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The Democrats’ South Carolina strategy empowers all Black voters

biden south carolina
AP Photo/Matt Rourke, File
FILE – Democratic presidential candidate Joe Biden speaks at a primary night election rally in Columbia, S.C., Feb. 29, 2020, after winning the South Carolina primary, as Rep. James Clyburn, D-S.C., watches.

The Democratic National Committee’s recent decision to restructure the 2024 presidential nominating calendar and put South Carolina — and Black voters — at the beginning of the process is a bold and important step.  

Black voters in South Carolina account for more than 60 percent of the state’s Democratic turnout and nationally have been the backbone of the Democratic Party, yet they’ve had to wait too long to have a say in the primary process. As President Biden said ahead of the South Carolina primary, “99.9 percent of Black voters” had not had the chance to vote at that point. This calendar puts the national spotlight on South Carolina, which translates to everything from strengthening party infrastructure to stimulating the state economy and ensuring that the concerns of Black voters across South Carolina and America are heard and top of the national agenda. 

Consider what it means by starting the primary process with the Palmetto State, where over a quarter of the population is Black. Eleven percent of Black households in South Carolina own a business, and an early primary would mean an early shot at contracts and business opportunities across the political supply chain for Black and other minority-owned enterprises. 

Washington Post analysis projected that from 2005 to 2018, being early in the primary process benefited Iowa and New Hampshire by nearly $50 million. During the last presidential cycle, campaign spending in January alone brought $7 million to Iowa. No doubt a significant economic win for the state and its citizens. 

This week, we paused to celebrate Martin Luther King Day and measure the progress America has made toward the realization of his dream. It’s important to reflect on our economic progress or lack thereof. For many communities — whether minority, Appalachia, tribal, urban or rural — the dream of moving into America’s middle class is still not yet a reality. Sadly, neighborhoods with streets named after Dr. King remain highly segregated, have lower educational attainment and poverty rates are nearly double the national average, according to a study published in GeoJournal. 

Dr. King’s dream was not only about ensuring civil rights but building a more inclusive economy. Simply put, everyone who wants to work should have a decent-paying job to provide for themselves and their family. Any aspiring entrepreneur should have access to the capital needed to build a small business. Business growth translates into job and wealth creation, both sorely needed in communities left behind.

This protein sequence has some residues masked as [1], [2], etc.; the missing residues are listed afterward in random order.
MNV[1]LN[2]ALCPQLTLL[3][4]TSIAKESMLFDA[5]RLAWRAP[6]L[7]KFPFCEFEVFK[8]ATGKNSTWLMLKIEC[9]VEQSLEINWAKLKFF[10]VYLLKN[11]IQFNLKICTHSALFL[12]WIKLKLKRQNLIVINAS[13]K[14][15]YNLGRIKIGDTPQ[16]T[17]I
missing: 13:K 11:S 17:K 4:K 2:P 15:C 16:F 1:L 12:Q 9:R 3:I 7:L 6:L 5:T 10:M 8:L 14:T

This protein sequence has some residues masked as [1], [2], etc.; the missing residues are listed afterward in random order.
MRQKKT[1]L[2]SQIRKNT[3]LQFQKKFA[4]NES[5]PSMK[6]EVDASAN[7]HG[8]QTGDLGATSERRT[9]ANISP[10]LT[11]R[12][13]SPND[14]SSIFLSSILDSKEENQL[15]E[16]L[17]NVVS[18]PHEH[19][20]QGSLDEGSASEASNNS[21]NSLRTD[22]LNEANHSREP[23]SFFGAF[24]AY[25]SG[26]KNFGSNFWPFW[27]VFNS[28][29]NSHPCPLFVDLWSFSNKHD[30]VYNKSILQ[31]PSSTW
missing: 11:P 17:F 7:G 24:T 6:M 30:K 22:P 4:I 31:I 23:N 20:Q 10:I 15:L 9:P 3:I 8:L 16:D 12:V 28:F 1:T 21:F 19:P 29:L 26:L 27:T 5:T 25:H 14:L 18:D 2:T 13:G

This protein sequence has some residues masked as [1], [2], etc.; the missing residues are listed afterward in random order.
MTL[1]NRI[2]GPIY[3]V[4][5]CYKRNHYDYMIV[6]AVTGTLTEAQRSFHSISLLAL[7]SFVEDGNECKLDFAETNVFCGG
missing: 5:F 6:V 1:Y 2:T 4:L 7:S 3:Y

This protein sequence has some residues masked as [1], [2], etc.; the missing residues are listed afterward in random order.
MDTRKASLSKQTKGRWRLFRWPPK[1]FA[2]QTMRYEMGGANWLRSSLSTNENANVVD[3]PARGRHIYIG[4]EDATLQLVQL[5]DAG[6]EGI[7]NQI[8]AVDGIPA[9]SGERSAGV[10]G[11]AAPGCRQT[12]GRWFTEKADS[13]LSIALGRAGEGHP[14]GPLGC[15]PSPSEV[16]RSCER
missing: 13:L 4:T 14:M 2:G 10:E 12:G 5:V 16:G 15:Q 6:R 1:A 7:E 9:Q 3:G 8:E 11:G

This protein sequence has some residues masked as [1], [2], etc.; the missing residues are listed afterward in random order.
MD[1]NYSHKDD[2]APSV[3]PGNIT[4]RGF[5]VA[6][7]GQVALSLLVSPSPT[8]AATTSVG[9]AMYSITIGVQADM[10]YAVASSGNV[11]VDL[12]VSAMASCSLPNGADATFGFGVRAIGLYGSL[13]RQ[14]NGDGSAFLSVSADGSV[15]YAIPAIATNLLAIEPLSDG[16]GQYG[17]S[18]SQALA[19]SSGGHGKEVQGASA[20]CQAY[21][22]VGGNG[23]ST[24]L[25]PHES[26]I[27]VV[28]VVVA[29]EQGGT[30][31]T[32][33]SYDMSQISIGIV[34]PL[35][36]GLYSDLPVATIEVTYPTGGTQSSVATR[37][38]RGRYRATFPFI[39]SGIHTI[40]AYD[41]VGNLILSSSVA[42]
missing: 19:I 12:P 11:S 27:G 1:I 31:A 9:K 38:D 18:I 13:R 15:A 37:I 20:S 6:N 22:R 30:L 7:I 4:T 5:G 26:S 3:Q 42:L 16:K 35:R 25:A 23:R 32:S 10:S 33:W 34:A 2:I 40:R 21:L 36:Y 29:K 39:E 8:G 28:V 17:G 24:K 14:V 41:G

I’ve seen this benefit firsthand and know what the impact of South Carolina being first in the nation can mean. While serving as national senior advisor and director of African American vote for Barack Obama’s 2008 presidential campaign, I spent significant time on the ground in both Iowa and South Carolina. Being first defines how presidential candidates run their campaigns, the promises they make, the voters they talk to, and the issues they focus on.

It means that Black voters will be driving the conversation — and issues that impact them will be at the forefront of candidates’ platforms. Those issues may include increasing capital for Black business owners and helping them access the global marketplace, addressing health disparities, modernizing local infrastructures, ensuring equitable educational funding and advocating for second-chance hiring for the formerly incarcerated. The bottom line is the first test candidates will face under this proposed calendar is that of Black voters. The extent to which the candidate passes the test can fundamentally reshape the priorities of future presidents, the American political system and our country in general. 

It’s also going to change the makeup of decision-makers leading these campaigns and usher in a new generation of political operatives. Until recently, the senior staff running presidential campaigns seldom reflected our country’s rich diversity. We must develop a more diverse talent pipeline and create more opportunities for Black and Brown South Carolinians to work on national campaigns, get early exposure and compete for key appointments in the White House and across Cabinet agencies. 

Nearly 60 years ago, 250,000 Americans convened in our nation’s capital for the historic March on Washington for Jobs and Freedom, with a heavy focus on closing the stark gaps in employment and economic opportunity between white and Black Americans. While we have made some strides, that stark gap remains, and the work to close it remains as important and urgent as ever. 

Now is the time to act with what Dr. King called “the fierce urgency of now” and finally deliver on his dream. Equality of opportunity shouldn’t have to wait another 60 years. 

Rick C. Wade is a former member of the Democratic National Committee and executive at Blue Cross Blue Shield of South Carolina.

Tags 2024 presidential campaign 2024 presidential election Barack Obama Biden Black voters Iowa caucus Joe Biden Politics of the United States South Carolina South Carolina Democrats

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